6. Resist the force, trying as hard as you can to keep your ankles at his chest and don’t let your feet touch the ground.

  7. Try 2-3 sets of 12-16 reps, going to each side 6-8 times.

6. Bicycle Crunch


Your bicycle crunch…you’re doing it wrong. We see it everyday, guys motoring through these sets with the vigor of a real-life cyclist on an uphill sprint. Abs unengaged, no extension. One simple solution for this potentially effective exercise: slow it down, man.

How to do it:

  1. Lie face up on your mat and place your hands behind your head, lightly supporting it with your fingers.

  2. Bring the knees into the chest and lift the shoulder blades off the floor without pulling on the neck.

  3. Rotate to the left, bringing the right elbow towards the left knee as you fully straighten the other leg.

  4. Pause for a count, then switch sides, bringing the left elbow towards the right knee.

  5. Make this exercise harder by fully extending your legs in the start position, feet six inches above the ground, and initiating your reps from there – each time, your feet should return to this fully extended position. Controlling your reps in this way will decrease the amount of effective work you can do.

  6. Try 3-4 sets of 10-12 reps total (5-6 each side).

7. Russian Twist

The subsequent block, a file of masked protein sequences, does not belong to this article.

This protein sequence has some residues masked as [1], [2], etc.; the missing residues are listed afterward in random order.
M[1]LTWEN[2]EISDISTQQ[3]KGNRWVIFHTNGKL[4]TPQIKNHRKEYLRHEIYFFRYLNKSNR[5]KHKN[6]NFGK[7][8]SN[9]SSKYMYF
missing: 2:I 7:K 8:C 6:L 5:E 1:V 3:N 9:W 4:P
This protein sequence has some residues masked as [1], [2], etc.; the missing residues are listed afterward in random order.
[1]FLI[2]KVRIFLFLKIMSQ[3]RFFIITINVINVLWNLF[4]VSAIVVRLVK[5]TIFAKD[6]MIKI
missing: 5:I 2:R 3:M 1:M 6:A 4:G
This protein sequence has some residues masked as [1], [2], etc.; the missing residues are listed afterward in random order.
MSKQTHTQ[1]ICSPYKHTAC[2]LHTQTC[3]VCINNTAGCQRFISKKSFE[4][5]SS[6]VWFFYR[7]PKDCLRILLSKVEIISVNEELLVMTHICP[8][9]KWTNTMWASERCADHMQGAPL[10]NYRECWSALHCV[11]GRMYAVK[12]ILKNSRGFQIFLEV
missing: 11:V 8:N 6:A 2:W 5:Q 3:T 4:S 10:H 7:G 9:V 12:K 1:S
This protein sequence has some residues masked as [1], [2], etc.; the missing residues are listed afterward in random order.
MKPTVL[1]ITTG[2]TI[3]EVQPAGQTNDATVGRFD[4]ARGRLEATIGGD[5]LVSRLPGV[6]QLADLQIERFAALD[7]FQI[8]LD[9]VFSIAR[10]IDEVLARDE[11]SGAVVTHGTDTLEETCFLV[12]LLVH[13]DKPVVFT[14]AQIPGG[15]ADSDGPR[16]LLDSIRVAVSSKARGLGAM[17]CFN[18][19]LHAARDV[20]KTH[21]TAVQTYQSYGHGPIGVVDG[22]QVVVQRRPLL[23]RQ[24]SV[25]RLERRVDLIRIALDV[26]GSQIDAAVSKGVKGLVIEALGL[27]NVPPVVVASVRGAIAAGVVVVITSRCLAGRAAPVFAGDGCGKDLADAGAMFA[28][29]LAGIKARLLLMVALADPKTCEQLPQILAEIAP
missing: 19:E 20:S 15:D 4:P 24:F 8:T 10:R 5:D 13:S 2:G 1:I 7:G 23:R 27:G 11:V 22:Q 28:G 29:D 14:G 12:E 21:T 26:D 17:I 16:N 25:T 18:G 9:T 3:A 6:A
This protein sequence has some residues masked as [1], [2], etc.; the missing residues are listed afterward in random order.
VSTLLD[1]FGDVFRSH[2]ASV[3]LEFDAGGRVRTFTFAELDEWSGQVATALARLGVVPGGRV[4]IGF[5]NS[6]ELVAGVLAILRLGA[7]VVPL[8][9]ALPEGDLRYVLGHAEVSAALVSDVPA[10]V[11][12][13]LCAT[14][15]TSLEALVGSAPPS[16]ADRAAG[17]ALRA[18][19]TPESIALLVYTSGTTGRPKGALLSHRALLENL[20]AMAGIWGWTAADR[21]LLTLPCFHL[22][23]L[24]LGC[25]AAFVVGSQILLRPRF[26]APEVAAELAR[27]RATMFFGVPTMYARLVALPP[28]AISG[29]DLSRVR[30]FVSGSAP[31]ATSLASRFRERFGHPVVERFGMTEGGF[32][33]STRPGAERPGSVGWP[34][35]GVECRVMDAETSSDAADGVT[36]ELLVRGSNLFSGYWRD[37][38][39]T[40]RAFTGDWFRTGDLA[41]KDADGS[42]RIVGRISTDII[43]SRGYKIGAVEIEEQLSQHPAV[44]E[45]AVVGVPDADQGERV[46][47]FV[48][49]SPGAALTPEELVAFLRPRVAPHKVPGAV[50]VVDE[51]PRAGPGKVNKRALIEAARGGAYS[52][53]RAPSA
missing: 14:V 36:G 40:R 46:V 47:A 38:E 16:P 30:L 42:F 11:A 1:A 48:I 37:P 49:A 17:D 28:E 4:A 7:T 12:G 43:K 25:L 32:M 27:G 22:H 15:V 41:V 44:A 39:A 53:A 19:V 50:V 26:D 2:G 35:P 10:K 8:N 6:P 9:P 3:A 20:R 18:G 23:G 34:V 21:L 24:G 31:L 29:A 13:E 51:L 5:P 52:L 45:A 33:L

In Mother Russia, you don’t work obliques, obliques work you! At least it will feel that way when you master this move.

This move engages your lower abs to stabilize your body in the start position before leaving your obliques to do all the twist-y awfulness that this move portends.

The good news is that it has room for more advanced variations with resistance and that your obliques are sure to enjoy plenty of muscle-building breakdown along the way.

How to do it:

  1. Lie down on the floor and anchor your feet under something heavy, have a partner hold them, or set yourself up on a specialty bench. Your legs should be bent at the knees.

  2. Elevate your upper body to about 45 degrees and hold that position.

  3. Extend your arms in front of you, approximately parallel to your thighs.

  4. Twist your torso to the right side as far as you can while exhaling.

  5. Hold the contraction for a second and move back to the starting position while breathing out.

  6. Now move to the opposite side performing the same techniques you applied to the right side.

  7. To make this move tougher, you can hold a dumbbell or weight plate at full extension or do it on a decline bench. Aim for 3-4 sets of 16-18 reps total.

  8. Keep your rep pace moderate and make sure you come to a deliberate stop before going to the other side on each rep.